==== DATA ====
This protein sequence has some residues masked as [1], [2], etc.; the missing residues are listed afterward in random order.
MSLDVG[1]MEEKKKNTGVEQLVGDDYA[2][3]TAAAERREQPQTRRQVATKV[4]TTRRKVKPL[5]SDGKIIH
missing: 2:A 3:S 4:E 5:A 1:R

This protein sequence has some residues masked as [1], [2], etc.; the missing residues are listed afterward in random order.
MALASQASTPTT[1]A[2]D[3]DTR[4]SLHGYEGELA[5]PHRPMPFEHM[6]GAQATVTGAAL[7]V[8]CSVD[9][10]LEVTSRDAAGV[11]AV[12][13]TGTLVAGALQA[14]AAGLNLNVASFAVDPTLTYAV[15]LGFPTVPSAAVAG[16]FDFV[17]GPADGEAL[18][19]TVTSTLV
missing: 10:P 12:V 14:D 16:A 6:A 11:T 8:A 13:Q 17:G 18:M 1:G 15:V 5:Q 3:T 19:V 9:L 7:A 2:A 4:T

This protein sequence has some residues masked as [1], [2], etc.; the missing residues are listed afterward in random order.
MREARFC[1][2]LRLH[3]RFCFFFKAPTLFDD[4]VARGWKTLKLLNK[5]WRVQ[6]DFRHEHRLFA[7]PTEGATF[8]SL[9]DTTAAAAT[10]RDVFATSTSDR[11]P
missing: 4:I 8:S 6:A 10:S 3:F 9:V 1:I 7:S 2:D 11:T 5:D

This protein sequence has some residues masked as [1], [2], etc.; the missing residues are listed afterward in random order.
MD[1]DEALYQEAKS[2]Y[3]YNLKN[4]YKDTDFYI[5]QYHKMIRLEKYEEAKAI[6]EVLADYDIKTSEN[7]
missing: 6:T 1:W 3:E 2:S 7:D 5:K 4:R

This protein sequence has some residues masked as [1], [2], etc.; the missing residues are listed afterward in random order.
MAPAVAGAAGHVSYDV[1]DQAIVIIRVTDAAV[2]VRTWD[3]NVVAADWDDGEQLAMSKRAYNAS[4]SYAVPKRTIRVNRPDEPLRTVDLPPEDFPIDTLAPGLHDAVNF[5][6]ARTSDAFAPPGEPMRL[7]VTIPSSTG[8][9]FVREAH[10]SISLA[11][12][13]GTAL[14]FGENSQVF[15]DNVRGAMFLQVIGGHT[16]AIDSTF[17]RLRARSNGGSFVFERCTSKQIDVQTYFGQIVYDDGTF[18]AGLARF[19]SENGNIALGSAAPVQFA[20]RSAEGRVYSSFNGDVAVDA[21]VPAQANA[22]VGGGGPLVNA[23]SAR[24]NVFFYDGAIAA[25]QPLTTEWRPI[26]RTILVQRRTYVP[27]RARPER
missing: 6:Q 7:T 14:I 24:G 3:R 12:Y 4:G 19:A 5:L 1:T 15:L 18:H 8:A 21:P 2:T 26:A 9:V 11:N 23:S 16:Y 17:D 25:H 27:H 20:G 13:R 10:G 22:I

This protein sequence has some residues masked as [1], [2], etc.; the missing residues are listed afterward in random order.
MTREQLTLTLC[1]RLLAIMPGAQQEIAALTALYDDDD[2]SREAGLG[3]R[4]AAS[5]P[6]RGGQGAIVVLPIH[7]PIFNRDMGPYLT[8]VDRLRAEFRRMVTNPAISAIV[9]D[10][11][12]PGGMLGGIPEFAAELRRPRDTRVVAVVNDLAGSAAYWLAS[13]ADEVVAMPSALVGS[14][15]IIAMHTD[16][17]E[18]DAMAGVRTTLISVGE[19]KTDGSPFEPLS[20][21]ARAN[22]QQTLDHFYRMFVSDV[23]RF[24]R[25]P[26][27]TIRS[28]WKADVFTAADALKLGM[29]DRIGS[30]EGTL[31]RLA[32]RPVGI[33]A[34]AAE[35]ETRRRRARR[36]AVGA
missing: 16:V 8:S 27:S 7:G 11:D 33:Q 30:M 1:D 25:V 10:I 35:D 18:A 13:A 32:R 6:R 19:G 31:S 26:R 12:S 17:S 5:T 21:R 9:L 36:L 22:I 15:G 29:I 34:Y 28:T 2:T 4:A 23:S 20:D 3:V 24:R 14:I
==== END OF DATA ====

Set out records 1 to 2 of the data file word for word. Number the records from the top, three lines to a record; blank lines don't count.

This protein sequence has some residues masked as [1], [2], etc.; the missing residues are listed afterward in random order.
MSLDVG[1]MEEKKKNTGVEQLVGDDYA[2][3]TAAAERREQPQTRRQVATKV[4]TTRRKVKPL[5]SDGKIIH
missing: 2:A 3:S 4:E 5:A 1:R

This protein sequence has some residues masked as [1], [2], etc.; the missing residues are listed afterward in random order.
MALASQASTPTT[1]A[2]D[3]DTR[4]SLHGYEGELA[5]PHRPMPFEHM[6]GAQATVTGAAL[7]V[8]CSVD[9][10]LEVTSRDAAGV[11]AV[12][13]TGTLVAGALQA[14]AAGLNLNVASFAVDPTLTYAV[15]LGFPTVPSAAVAG[16]FDFV[17]GPADGEAL[18][19]TVTSTLV
missing: 10:P 12:V 14:D 16:A 6:A 11:T 8:A 13:Q 17:G 18:M 1:G 15:V 5:Q 3:T 19:V 9:L 7:A 2:A 4:T